Now that the Closure compiler is closer to becoming a viable option in Angular, I have decided to start migrating my Angular demo components to use it. I will give you updates on my progress as I continue to work on the migration.
If you are new to the Closure compiler in Angular you might want to check out my other article about application bundles in Angular.
I have put the code on Github in case you are interested in checking it out.
The samples in this article rely on a custom snapshot build of Angular. The snapshot can be downloaded from npm using the following packages:
In the first phase I have focused on migrating components using the following modules: FormsModule, ReactiveFormsModule and the RouterModule.
I am using ReactiveForms to build a dynamic survey form. The details of the dynamic form is described in one of my previous articles.
Migrating the dynamic form to use the Closure compiler was painless. The original code worked as intended without any modification.
I am currently not using the FormsModule for forms functionality. I only use it to get access to NgModel and two way binding (banana in a box).
I added a simple demo demonstrating two way binding between a name property and an input box.
The NgModel sample worked as expected, without any issues.
I have added basic navigation to my demo page to allow users to route to my demo components.
The router worked out of the box without any modifications.
One of my demos is a data-bound, sortable grid, made to not make assumptions about the columns in the bound dataset.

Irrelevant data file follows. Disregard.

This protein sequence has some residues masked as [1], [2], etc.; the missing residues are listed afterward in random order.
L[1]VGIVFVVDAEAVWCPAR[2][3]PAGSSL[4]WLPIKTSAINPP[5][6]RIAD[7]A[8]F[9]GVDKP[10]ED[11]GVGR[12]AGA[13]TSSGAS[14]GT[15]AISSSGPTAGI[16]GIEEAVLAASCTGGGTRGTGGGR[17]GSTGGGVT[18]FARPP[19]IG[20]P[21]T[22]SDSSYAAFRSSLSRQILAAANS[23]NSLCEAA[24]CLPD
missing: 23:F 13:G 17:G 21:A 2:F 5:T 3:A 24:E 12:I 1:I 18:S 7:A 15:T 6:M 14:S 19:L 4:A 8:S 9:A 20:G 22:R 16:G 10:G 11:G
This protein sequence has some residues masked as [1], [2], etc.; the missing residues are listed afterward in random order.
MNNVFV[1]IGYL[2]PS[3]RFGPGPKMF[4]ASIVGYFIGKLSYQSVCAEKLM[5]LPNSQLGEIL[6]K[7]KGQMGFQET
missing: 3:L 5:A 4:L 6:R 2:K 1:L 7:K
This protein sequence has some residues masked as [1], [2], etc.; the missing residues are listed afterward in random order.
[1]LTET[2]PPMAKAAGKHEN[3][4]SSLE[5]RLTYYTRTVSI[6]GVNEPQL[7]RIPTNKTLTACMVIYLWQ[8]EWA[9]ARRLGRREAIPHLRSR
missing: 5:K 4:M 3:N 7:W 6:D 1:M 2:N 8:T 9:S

Details about the grid can be found in one of my other articles.
The grid expects you to pass in “rows” and “column” objects. The “rows” object contains row data for the grid. The column object defines metadata for bound columns and defines which columns to show.
The grid will only display data for columns defined in the columns object. In the current code I am doing dynamic filtering by column name. This implementation uses dynamic property access using square brackets (e.g. row[column.name]).
One of the challenges with this metadata approach is that property mangling might cause the column object and the row object to fall out of sync.
As you may know, the Closure compiler will aggressively shorten (mangle) property names. This is usually fine, but here the compiler won't understand the relationship between the name in the column object, and the corresponding property in the row object.
As an example, shortening the firstName property in the row object will break the connection back to 'firstName' in the column object.
One solution to this is to define property names in the row object using quotes around the property names like so:
This works because anything in quotes will be left alone by the Closure compiler. After I added the quotes, the link back to the column definition is no longer broken.
Adding quotes worked, but it required a change to the original code. This may not be desirable in all cases, so hopefully there will be a better way eventually.
My understanding is that we will eventually be able to protect objects from mangling by specifying an interface with a “declare” statement.
I have tried this approach by adding a person interface to represent the row data, but have not been able to get it to work yet. Here is my interface for the items in the row object:
To evaluate the Closure compiler build of my demo app I have deployed it side by side with a regular Rollup build.
You can compare the bundle sizes here:
As you can tell the bundle size is definitely reduced when using the Closure compiler. The original Rollup size of 130k is reduced to a payload of only 79.2k. This is a decrease of 39%.
You can also take a look at the source-map-explorer view into the bundle here. As you can tell the Angular framework dependencies are pretty slim at this point. Worth noting that 31% of the bundle is now application code (20%) and rxjs (11%).